Concrete Floor Thickness for Heavy Equipment

Pole Barn Guru Blog

Concrete Floor Thickness for Heavy Equipment

Reader KRIS writes:
“Dear Guru,
My husband and I are getting ready to construct a pole barn 40 x 80. He wants 2 x 14′ doors, 1 x 10′ and a service door. It will be used for heavy equipment storage and workshop/florist shop to keep critters out.
We had a contractor recommend a 6″ floor and 4 ft cement walls which I’m guessing drives the price up substantially. My husband thinks the floor should be more like 10″. An excavator, track loader, 9n tractor, and UTV/ATV will be stored.
We will want to heat the 2 workshops.
I don’t even know where to begin. What do you recommend?
Thanks”

Mike the Pole Barn Guru responds:

Unless there is far more to this than I am seeing, there would be no practical reason to have a four foot high concrete wall. Perhaps he is thinking of a foundation (below grade) wall, rather than an above grade wall.

Starting with floor thickness….to give a perspective 60% of the U.S. Interstate Highway system has 11 inch thick concrete. From the PE (Professional Engineer) Civil Exam, in Basics of Concrete Pavement Thickness Design, the thickness depends upon traffic load, subgrade and climate, but city streets, secondary roads and small airports are typically four to seven inch thicknesses). This leads one to believe a 10″ thick slab would be perhaps excessive.

What is going to make the biggest difference in the success of your concrete floor will be the gradework which is done underneath. You will want to read this series of articles, which begins with https://www.hansenpolebuildings.com/2011/11/site-preparation/.
I’d invest my dollars in the preparation of the site, rather than pouring lots of dollars into an overly thick slab which is over a poorly prepared subgrade. Six inches of thickness should be more than adequate for areas where heavy equipment will be driven and parked. For lesser loads, four inches.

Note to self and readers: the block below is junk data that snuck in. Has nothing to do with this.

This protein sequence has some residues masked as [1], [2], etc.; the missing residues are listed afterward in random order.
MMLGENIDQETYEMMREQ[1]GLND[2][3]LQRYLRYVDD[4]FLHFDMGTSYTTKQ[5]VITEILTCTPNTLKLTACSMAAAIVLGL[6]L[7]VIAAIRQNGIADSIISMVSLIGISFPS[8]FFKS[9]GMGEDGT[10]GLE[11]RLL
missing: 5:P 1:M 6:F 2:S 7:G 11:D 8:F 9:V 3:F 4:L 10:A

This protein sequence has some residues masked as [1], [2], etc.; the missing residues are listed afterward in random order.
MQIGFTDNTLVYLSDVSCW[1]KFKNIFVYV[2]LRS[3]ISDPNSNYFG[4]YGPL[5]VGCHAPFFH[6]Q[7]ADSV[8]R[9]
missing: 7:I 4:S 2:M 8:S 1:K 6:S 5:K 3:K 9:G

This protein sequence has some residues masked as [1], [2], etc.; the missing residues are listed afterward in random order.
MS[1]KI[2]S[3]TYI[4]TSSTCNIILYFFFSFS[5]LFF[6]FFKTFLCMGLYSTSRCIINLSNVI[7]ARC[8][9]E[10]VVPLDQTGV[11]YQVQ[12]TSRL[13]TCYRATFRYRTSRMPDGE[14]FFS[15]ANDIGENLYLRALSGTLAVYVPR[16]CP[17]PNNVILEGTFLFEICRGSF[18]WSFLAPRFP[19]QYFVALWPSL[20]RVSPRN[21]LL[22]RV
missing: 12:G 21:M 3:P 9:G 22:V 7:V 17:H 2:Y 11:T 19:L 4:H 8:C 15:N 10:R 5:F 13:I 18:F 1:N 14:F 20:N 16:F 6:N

Now let’s talk about the perimeter. If a foundation stem wall is being considered, I’d recommend using the Frost-Protected Shallow Foundation design, which you can get details on here: https://www.hansenpolebuildings.com/2016/11/frost-protected-shallow-foundations/. Using this eliminates the need for foundation walls, plus provides an energy efficient insulation solution, while reducing the possibility of frost heaves.

For heating, you should consider radiant floor heat – at the least have PEX tubing placed in the floors: https://www.hansenpolebuildings.com/2016/08/pex-tubing/.
Please take the time to browse our website for more articles on the design of energy efficient post frame building walls and roof systems.

Leave a Reply

Your email address will not be published. Required fields are marked *

What will you use your

building for?


Select a building use to get started on your Free Building Quote

Approximate

Building Dimension


A building can be a tough decision. Call 866.200.9657 for a free consultation now!

Your Building. Your Way.

A building can be a tough decision. Call 866.200.9657 for a free consultation now!

Your Building. Your Way.


A building can be a tough decision. Call 866.200.9657 for a free consultation now!

1.866.200.9657
Building KitPrice

Know more about our pricing..

Pole Barn Guru Blog

The industry’s most comprehensive post frame blog.

Ask The Guru

This guru will grant you the answer to one pole barn question!

Pole Building Learning Center

to help guide you in the design of your new pole building

Photo Gallery

Look at our collection of building photos for creative ideas!

Paint Your Building

Lets pick out some colors!